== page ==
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Schiller Responds to Panic Developer’s App Store Concerns

Apple's senior vice president of worldwide product marketing, Phil Schiller, has responded to concerns over App Store policies for a second time. This time to Panic co-founder Steven Frank personal boycott on developing applications for the iPhone.

Mr. Frank said on his blog that the email reply from Mr. Schiller could be summed up as "We're listening to your feedback."

Mr. Schiller also told him that concerns over wide-spread blocking of ebook readers at the App Store -- Apple's iTunes-based store where iPhone and iPod touch owners can purchase applications -- were unfounded, but that one specific ebook reader had been rejected because it allowed iPhone users to share potentially copyright protected works.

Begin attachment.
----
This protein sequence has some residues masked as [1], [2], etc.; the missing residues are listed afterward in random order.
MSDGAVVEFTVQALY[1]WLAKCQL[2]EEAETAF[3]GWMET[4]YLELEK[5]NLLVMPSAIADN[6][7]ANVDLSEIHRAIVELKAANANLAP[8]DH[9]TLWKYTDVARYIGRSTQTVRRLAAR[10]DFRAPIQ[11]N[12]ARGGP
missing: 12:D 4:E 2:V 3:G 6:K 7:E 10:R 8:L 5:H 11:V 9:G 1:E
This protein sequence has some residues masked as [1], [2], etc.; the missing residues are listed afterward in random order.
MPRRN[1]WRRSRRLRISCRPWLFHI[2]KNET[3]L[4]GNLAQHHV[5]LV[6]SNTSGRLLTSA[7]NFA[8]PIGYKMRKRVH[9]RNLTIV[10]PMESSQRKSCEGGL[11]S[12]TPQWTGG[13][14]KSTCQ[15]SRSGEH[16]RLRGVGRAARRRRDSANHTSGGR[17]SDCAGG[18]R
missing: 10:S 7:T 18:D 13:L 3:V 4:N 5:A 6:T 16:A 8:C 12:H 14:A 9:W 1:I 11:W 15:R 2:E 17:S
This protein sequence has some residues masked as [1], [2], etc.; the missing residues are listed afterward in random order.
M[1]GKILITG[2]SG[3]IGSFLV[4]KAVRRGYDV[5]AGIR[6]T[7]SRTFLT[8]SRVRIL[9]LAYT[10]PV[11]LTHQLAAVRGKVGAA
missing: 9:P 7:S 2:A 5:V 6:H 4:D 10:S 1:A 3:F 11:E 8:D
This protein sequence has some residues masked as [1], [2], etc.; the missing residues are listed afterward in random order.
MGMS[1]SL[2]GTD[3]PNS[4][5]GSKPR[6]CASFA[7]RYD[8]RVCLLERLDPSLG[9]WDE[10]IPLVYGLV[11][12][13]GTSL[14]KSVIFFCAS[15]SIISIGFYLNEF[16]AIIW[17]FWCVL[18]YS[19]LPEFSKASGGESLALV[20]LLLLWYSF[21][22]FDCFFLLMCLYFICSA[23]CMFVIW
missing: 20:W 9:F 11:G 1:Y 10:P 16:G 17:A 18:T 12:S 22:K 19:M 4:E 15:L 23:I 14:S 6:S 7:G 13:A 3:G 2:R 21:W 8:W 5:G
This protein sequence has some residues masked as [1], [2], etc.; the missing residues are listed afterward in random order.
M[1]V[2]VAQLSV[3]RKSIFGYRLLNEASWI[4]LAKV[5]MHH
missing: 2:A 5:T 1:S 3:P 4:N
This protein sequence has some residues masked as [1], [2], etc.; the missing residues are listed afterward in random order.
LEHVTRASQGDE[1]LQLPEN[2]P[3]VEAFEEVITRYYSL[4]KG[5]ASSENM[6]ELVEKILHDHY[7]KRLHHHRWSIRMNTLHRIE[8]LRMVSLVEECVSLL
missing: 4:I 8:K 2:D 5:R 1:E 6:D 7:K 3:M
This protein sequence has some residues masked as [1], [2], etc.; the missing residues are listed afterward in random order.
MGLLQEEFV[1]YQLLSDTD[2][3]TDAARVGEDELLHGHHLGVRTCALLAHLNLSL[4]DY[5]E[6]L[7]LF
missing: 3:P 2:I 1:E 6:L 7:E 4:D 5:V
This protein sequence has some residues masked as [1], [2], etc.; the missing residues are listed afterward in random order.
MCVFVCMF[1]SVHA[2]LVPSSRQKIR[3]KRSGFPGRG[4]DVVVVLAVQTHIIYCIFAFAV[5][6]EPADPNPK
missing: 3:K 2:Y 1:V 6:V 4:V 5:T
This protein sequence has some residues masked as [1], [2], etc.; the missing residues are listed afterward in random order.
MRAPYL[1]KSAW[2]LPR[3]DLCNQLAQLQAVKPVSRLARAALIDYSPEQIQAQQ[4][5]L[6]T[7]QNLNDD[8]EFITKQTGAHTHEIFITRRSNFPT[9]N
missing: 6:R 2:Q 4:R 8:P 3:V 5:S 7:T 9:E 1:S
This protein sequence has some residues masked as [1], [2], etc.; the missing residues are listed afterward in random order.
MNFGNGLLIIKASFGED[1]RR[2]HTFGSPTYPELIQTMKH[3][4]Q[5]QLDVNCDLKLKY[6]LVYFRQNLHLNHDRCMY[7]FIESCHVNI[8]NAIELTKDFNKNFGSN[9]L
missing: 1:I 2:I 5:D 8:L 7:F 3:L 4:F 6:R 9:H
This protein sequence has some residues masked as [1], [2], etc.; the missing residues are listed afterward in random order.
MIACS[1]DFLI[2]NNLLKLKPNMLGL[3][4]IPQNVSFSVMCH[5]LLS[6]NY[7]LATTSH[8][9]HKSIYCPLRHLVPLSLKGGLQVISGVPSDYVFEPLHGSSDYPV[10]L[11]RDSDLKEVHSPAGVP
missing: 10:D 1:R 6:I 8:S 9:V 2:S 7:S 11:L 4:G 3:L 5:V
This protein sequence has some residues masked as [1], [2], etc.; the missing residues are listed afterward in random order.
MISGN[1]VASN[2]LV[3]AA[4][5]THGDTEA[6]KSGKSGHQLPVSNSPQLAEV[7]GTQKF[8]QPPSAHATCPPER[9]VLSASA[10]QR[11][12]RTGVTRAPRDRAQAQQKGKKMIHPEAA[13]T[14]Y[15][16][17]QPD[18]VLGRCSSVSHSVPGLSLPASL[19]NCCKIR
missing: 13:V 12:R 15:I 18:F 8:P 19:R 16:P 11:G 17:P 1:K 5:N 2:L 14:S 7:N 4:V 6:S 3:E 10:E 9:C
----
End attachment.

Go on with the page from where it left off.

Mr. Schiller's email came in response to earlier blog posts from Mr. Frank calling Apple to task over iPhone application rejection policies and the apparent lack of consistency in how they are applied. In those posts, he targeted Apple's rejection of Google's own Google Voice application and offered some suggestions on how Apple could improve the application approval process.

Last week, Mr. Schiller responded to Daring Fireball's John Gruber about his report that Apple was censoring specific words in one company's dictionary application. Mr. Schiller said the developer chose to block certain words itself to get its application in the store ahead of Apple's new 17+ rating system.